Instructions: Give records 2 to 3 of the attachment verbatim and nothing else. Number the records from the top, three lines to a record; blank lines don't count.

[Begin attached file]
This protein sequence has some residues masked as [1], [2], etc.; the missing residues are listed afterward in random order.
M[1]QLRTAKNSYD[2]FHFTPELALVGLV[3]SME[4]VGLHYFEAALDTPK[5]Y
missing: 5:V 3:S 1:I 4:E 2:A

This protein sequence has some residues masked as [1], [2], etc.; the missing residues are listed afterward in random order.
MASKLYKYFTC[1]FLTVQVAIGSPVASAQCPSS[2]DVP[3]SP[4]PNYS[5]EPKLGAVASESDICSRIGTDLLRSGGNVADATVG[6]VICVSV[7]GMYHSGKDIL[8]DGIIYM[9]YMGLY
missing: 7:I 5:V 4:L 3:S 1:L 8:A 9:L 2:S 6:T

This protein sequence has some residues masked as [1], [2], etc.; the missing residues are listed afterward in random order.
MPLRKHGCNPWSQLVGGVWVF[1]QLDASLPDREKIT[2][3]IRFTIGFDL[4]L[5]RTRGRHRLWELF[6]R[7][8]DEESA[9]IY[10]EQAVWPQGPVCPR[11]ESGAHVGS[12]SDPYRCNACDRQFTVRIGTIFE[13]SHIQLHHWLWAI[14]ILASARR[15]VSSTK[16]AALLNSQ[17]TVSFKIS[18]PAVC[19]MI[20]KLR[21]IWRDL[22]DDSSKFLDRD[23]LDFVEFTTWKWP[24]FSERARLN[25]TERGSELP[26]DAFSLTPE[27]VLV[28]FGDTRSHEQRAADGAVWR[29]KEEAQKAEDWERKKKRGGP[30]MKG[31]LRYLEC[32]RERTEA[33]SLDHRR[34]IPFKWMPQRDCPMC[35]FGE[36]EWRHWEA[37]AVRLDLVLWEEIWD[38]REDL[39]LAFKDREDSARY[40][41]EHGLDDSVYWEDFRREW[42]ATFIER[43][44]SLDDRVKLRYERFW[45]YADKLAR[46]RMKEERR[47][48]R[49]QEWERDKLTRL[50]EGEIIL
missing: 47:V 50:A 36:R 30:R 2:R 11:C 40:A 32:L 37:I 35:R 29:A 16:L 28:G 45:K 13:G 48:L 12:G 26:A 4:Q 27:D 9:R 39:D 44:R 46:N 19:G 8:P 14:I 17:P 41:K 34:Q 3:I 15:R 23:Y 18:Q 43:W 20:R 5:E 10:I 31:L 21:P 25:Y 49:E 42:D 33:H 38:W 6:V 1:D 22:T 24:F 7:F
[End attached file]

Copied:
This protein sequence has some residues masked as [1], [2], etc.; the missing residues are listed afterward in random order.
MASKLYKYFTC[1]FLTVQVAIGSPVASAQCPSS[2]DVP[3]SP[4]PNYS[5]EPKLGAVASESDICSRIGTDLLRSGGNVADATVG[6]VICVSV[7]GMYHSGKDIL[8]DGIIYM[9]YMGLY
missing: 7:I 5:V 4:L 3:S 1:L 8:A 9:L 2:S 6:T

This protein sequence has some residues masked as [1], [2], etc.; the missing residues are listed afterward in random order.
MPLRKHGCNPWSQLVGGVWVF[1]QLDASLPDREKIT[2][3]IRFTIGFDL[4]L[5]RTRGRHRLWELF[6]R[7][8]DEESA[9]IY[10]EQAVWPQGPVCPR[11]ESGAHVGS[12]SDPYRCNACDRQFTVRIGTIFE[13]SHIQLHHWLWAI[14]ILASARR[15]VSSTK[16]AALLNSQ[17]TVSFKIS[18]PAVC[19]MI[20]KLR[21]IWRDL[22]DDSSKFLDRD[23]LDFVEFTTWKWP[24]FSERARLN[25]TERGSELP[26]DAFSLTPE[27]VLV[28]FGDTRSHEQRAADGAVWR[29]KEEAQKAEDWERKKKRGGP[30]MKG[31]LRYLEC[32]RERTEA[33]SLDHRR[34]IPFKWMPQRDCPMC[35]FGE[36]EWRHWEA[37]AVRLDLVLWEEIWD[38]REDL[39]LAFKDREDSARY[40][41]EHGLDDSVYWEDFRREW[42]ATFIER[43][44]SLDDRVKLRYERFW[45]YADKLAR[46]RMKEERR[47][48]R[49]QEWERDKLTRL[50]EGEIIL
missing: 47:V 50:A 36:R 30:R 2:R 11:C 40:A 32:L 37:I 35:R 29:A 16:L 28:G 45:K 13:G 48:L 12:G 26:A 4:Q 27:D 9:R 39:D 44:R 46:N 19:G 8:P 14:I 17:P 41:K 34:Q 3:I 15:R 23:Y 18:Q 43:W 20:R 5:E 10:I 31:L 21:P 25:Y 49:E 42:D 33:H 38:W 6:V 1:D 22:T 24:F 7:F